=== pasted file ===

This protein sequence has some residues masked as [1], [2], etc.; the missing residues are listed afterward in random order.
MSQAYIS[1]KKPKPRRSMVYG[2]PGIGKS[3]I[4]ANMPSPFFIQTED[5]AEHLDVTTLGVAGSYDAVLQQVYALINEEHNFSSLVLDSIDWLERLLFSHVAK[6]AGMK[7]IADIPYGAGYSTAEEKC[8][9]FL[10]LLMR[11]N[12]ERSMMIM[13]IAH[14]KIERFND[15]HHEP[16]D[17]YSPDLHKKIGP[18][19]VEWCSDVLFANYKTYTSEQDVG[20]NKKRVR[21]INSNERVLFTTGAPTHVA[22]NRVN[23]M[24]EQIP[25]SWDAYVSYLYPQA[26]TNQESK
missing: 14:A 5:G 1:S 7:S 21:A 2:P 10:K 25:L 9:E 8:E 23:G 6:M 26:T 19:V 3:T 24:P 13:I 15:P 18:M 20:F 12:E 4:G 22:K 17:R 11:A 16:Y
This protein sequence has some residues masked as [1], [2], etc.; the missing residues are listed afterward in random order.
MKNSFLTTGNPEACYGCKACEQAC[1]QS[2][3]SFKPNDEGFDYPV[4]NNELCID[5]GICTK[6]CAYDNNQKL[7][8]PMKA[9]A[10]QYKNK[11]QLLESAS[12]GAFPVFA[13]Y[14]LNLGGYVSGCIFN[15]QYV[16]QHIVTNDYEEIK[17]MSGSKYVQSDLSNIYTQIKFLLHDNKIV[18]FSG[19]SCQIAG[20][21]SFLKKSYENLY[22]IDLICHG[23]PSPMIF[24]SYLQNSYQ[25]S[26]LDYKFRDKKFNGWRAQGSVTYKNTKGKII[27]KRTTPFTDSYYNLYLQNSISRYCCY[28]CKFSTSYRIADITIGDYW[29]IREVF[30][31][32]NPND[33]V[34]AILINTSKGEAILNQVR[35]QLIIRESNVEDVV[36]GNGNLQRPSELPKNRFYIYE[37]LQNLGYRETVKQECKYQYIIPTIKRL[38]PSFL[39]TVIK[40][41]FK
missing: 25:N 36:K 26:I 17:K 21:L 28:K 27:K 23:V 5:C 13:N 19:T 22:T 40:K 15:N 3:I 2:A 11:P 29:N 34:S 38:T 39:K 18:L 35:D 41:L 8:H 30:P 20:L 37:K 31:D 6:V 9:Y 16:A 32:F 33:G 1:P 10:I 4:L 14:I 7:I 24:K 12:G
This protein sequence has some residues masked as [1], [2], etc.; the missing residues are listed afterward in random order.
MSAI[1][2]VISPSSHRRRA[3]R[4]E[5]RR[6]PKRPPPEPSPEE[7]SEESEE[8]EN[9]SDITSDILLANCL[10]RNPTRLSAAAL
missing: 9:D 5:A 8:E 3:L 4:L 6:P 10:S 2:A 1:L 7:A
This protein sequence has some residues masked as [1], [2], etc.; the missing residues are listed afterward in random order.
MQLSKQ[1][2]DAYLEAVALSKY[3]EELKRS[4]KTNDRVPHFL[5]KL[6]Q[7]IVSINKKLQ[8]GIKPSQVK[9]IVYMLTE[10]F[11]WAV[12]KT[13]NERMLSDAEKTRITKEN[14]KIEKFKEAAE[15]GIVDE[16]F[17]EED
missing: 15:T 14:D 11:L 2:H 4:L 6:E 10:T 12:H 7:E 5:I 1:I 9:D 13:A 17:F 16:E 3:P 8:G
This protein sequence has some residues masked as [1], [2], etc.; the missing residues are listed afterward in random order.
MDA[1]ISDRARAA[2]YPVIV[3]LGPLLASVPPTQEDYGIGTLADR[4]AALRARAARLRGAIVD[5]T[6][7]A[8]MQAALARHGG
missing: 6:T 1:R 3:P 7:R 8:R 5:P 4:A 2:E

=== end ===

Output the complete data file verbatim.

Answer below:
This protein sequence has some residues masked as [1], [2], etc.; the missing residues are listed afterward in random order.
MSQAYIS[1]KKPKPRRSMVYG[2]PGIGKS[3]I[4]ANMPSPFFIQTED[5]AEHLDVTTLGVAGSYDAVLQQVYALINEEHNFSSLVLDSIDWLERLLFSHVAK[6]AGMK[7]IADIPYGAGYSTAEEKC[8][9]FL[10]LLMR[11]N[12]ERSMMIM[13]IAH[14]KIERFND[15]HHEP[16]D[17]YSPDLHKKIGP[18][19]VEWCSDVLFANYKTYTSEQDVG[20]NKKRVR[21]INSNERVLFTTGAPTHVA[22]NRVN[23]M[24]EQIP[25]SWDAYVSYLYPQA[26]TNQESK
missing: 14:A 5:G 1:S 7:S 21:A 2:P 10:K 25:L 9:E 8:E 23:G 6:M 26:T 19:V 3:T 24:P 13:I 15:P 18:M 20:F 12:E 4:G 22:K 17:R 11:A 16:Y
This protein sequence has some residues masked as [1], [2], etc.; the missing residues are listed afterward in random order.
MKNSFLTTGNPEACYGCKACEQAC[1]QS[2][3]SFKPNDEGFDYPV[4]NNELCID[5]GICTK[6]CAYDNNQKL[7][8]PMKA[9]A[10]QYKNK[11]QLLESAS[12]GAFPVFA[13]Y[14]LNLGGYVSGCIFN[15]QYV[16]QHIVTNDYEEIK[17]MSGSKYVQSDLSNIYTQIKFLLHDNKIV[18]FSG[19]SCQIAG[20][21]SFLKKSYENLY[22]IDLICHG[23]PSPMIF[24]SYLQNSYQ[25]S[26]LDYKFRDKKFNGWRAQGSVTYKNTKGKII[27]KRTTPFTDSYYNLYLQNSISRYCCY[28]CKFSTSYRIADITIGDYW[29]IREVF[30][31][32]NPND[33]V[34]AILINTSKGEAILNQVR[35]QLIIRESNVEDVV[36]GNGNLQRPSELPKNRFYIYE[37]LQNLGYRETVKQECKYQYIIPTIKRL[38]PSFL[39]TVIK[40][41]FK
missing: 25:N 36:K 26:I 17:K 21:L 28:K 27:K 23:V 5:C 13:N 19:T 22:T 40:K 15:N 3:I 2:A 11:P 29:N 34:S 38:T 39:K 18:L 35:D 41:L 8:H 30:P 20:L 37:K 31:D 6:V 9:Y 16:A 32:F 33:G 1:P 10:I 4:L 14:I 7:I 24:K 12:G
This protein sequence has some residues masked as [1], [2], etc.; the missing residues are listed afterward in random order.
MSAI[1][2]VISPSSHRRRA[3]R[4]E[5]RR[6]PKRPPPEPSPEE[7]SEESEE[8]EN[9]SDITSDILLANCL[10]RNPTRLSAAAL
missing: 9:D 5:A 8:E 3:L 4:L 6:P 10:S 2:A 1:L 7:A
This protein sequence has some residues masked as [1], [2], etc.; the missing residues are listed afterward in random order.
MQLSKQ[1][2]DAYLEAVALSKY[3]EELKRS[4]KTNDRVPHFL[5]KL[6]Q[7]IVSINKKLQ[8]GIKPSQVK[9]IVYMLTE[10]F[11]WAV[12]KT[13]NERMLSDAEKTRITKEN[14]KIEKFKEAAE[15]GIVDE[16]F[17]EED
missing: 15:T 14:D 11:L 2:H 4:L 6:E 10:T 12:H 7:E 5:I 1:I 9:D 13:A 17:F 16:E 3:P 8:G
This protein sequence has some residues masked as [1], [2], etc.; the missing residues are listed afterward in random order.
MDA[1]ISDRARAA[2]YPVIV[3]LGPLLASVPPTQEDYGIGTLADR[4]AALRARAARLRGAIVD[5]T[6][7]A[8]MQAALARHGG
missing: 6:T 1:R 3:P 7:R 8:R 5:P 4:A 2:E